('c', 'a') -> -3,
    ('a', 't') -> -4,
    ('t', 'a') -> -4,
    ('g', 'g') ->  7,
    ('g', 'c') -> -5,
    ('c', 'g') -> -5,
    ('g', 't') -> -3,
    ('t', 'g') -> -3,
    ('c', 'c') ->  9,
    ('c', 't') ->  0,
    ('t', 'c') ->  0,
    ('t', 't') ->  8
  )

  final val Gap = -5
  
  class NeedlemanWunsch extends Alignment[Char](
    init = (i: Int, j: Int) => if(i == 0 && j == 0) 0.0 else if(i == 0) j * Gap else i * Gap,
    rank = (insert: Double, matching: Double, delete: Double, x: Char, y: Char) =>
      if(insert > matching && insert > delete) insert + Gap
      else if (delete > insert && delete > matching) delete + Gap
      else matching + Sim(x, y)
  )



If one needs the actual alignment, we can backtrack the alignment process in all above cases. The code can be found here [GitHub]

Saturday, April 15, 2017

Three Algorithm Tricks in Data Mining

I really enjoy it when concepts can be reused or applied in several contexts. Three of the algorithms
that seem to be everywhere are quick sort, merge sort and binary search. In this post I will
just show some tricks I learned during coding. Using a similar algorithm than the merge method
of merge sort for fast sparse vector multiplication, using binary search to insert into a histogram in O(log(n)) time, and using the partition method of quick sort during C.45 decision tree training.


Fast Sparse Vector Multiplication

A sparse vector is a vector where most if the entries are zeros. A common data structure is an array saving all non zero entries. Each entry is a tuple of the position and the corresponding value. Also the array is sorted increasingly by the position. Given two such vectors, we can multiply two such vectors very efficiently. We use two variables i and j, indicating a position in one of the vectors' array x and y. The variables move at the same speed as long as the positions of x(i) and y(j) are the same. In this case, we can also aggregate the multiplication of the vector elements. If i points to a position larger than j, we only move j until i and j are equal and vice versa. Since in the previous case, x(i) or y(j) is a zero entry, we don't have to compute anything. The movement of i and j is the same in the merge method of merge sort.



object DotProduct {

  case class SparseNode(pos: Int, value: Double)

  type SVector = Array[SparseNode]  

  def dot(x: SVector, y: SVector): Double = {
    var i = 0
    var j = 0
    var product = 0.0
    while(i < x.length && j < y.length) {
      if(x(i).pos == y(j).pos) {
        product += x(i).value * y(j).value
        i += 1
        j += 1
      } else if(x(i).pos < y(j).pos) i += 1
      else j += 1
    }
    product
  }

}

Histogram Insertion

A histogram can be represented as an array that holds the counts of values that fall into 
a certain region. The range is another array containing the boundaries, which should be sorted
in increasing order. When we want to estimate the histogram, we need to find the region the value falls in. Naively that can be done by iterating the boundary array and checking if the value is in the range. However, we can perform this search using binary search in the boundary array. 
Instead of searching an element though, we are checking if the value is larger than boundary[middle - 1] and is smaller than boundary[middle], if so we can increase the count for the middle, else we recursively search the left or right side, depending if the value is smaller or larger than the middle.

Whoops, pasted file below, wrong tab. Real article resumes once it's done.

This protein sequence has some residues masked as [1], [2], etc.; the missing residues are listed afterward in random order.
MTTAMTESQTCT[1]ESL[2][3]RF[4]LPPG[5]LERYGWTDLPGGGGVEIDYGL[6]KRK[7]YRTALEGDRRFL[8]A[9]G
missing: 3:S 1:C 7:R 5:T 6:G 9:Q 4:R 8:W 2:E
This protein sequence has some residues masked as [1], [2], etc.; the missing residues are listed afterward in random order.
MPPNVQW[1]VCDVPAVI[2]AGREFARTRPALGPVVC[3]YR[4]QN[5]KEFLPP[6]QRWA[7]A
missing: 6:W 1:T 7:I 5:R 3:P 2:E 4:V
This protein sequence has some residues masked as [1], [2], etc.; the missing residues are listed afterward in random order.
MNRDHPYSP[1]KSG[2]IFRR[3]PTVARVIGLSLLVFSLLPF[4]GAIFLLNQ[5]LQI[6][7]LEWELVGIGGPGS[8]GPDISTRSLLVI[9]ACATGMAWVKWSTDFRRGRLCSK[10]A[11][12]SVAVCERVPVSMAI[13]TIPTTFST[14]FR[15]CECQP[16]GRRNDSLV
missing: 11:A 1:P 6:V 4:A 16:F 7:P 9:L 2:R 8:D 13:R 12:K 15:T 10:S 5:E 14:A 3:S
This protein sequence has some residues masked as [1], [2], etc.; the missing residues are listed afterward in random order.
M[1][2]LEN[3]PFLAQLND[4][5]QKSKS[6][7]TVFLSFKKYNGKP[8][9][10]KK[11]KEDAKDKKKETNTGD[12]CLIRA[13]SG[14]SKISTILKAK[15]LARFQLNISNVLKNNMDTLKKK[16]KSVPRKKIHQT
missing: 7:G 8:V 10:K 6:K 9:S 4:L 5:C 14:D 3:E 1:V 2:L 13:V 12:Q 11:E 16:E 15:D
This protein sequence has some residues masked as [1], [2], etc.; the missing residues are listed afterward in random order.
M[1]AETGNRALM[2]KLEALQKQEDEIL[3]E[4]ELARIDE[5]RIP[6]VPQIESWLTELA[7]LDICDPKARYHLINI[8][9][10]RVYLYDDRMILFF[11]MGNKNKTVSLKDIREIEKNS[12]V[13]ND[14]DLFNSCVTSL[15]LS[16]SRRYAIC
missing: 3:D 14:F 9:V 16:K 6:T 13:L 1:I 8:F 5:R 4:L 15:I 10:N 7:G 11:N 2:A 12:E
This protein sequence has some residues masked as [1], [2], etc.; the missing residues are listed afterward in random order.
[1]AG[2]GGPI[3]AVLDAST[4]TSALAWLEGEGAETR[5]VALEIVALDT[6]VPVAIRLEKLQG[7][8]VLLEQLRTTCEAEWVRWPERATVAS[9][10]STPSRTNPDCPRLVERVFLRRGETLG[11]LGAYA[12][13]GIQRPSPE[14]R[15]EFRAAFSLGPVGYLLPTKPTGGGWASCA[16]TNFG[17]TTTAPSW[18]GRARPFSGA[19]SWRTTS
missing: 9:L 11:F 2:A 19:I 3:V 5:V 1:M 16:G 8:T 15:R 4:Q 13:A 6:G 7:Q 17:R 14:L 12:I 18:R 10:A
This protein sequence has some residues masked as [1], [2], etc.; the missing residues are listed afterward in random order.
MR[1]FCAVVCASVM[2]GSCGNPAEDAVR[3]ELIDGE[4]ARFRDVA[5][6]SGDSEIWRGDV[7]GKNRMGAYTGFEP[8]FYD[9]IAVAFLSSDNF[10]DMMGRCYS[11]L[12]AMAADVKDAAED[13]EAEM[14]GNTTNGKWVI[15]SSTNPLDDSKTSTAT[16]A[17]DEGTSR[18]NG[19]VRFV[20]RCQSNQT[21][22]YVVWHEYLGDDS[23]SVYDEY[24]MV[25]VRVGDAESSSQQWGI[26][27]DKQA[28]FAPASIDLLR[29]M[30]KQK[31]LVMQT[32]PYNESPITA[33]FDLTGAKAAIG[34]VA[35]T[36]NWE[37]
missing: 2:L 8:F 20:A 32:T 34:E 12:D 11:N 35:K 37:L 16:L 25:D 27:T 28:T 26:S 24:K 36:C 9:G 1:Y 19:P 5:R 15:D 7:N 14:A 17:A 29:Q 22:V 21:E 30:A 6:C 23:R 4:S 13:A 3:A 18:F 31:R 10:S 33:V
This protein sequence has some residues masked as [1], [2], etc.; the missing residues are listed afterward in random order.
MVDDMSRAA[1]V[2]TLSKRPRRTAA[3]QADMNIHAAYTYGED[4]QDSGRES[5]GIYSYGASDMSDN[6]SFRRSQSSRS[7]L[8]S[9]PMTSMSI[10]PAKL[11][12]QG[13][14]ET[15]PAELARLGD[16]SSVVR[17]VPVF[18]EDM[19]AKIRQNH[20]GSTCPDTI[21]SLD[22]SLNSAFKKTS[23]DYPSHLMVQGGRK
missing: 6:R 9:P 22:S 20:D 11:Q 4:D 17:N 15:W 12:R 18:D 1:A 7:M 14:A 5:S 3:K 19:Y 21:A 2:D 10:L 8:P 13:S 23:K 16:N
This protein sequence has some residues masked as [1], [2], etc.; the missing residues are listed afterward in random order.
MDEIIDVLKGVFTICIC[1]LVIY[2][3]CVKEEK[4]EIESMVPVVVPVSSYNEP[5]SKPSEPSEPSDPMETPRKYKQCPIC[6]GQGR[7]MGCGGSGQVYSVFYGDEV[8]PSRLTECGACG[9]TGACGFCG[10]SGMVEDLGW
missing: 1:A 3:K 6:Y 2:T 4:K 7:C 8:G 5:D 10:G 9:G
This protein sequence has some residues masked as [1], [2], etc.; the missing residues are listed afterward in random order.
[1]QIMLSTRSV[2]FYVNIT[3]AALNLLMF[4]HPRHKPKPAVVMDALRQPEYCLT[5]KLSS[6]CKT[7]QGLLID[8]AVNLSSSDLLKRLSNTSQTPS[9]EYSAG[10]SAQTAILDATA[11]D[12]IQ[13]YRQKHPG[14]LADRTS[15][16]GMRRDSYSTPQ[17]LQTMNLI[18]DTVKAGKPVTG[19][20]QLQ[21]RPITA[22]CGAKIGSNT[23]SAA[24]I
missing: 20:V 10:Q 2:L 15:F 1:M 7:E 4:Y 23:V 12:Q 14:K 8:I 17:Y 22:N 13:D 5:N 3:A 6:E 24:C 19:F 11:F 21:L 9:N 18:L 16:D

class BinarySearchHistogram(val binBorders: Array[Double]) {

  final val bins = Array.fill(binBorders.length)(0.0)

  def findBin(x: Double, start: Int, stop: Int): Int = {   
    val center = ( (stop - start) / 2 ) + start
    if (center == 0 || center == binBorders.length - 1) center
    else if(x > binBorders(center - 1) && x <= binBorders(center)) center
    else if(x > binBorders(center - 1)) findBin(x, center, stop)
    else findBin(x, start, center)
  }

  def insert(x: Double): Unit = bins(findBin(x, 0, binBorders.length)) += 1.0

}

Decision Tree Learning

A dataset for decision tree learning can be represented as a 2d array X[N][D] of N vectors each of D 
dimensions. At each node in the decision tree, a node partitions the data points into two subsets, one contains all vectors whose dimension D is smaller than a threshold and the other subset contains the vectors where dimension D is larger. We can introduce an ordering array. The left side of the array from a pivot element contains all instances where the split decision is true and the right side contains all elements where the decision is false. We can swap the elements from the left to right whenever
a split decision is violated (the element should be left but is right). We can then call the partition
function recursively on the left and the right side. If we apply the function recursively, we partition the dataset into the split decisions as a decision tree does. Of course, we still have to select the correct
spit decision for every level but this is the material for another post. In the end, this function is very similar to the quick sorts partition method. Another note: The method only works well for binary decision trees, which is not a huge problem in practice.


class DataSet(val ordering: Array[Int], val data: Array[Array[Double]]) {

  def partition(dec: Decision, hi: Int, lo: Int): Int = {
    var i = lo
    var j = lo
    while(j < hi) {
      if( dec.f( data(ordering(j)) ) ) {
        val tmp = ordering(j)
        ordering(j) = ordering(i)
        ordering(i) = tmp
        i += 1
      }
      j += 1
    }
    i
  }

}

case class Decision(attr: Int, th: Double) {

  def f(x: Array[Double]): Boolean = x(attr) <= th

}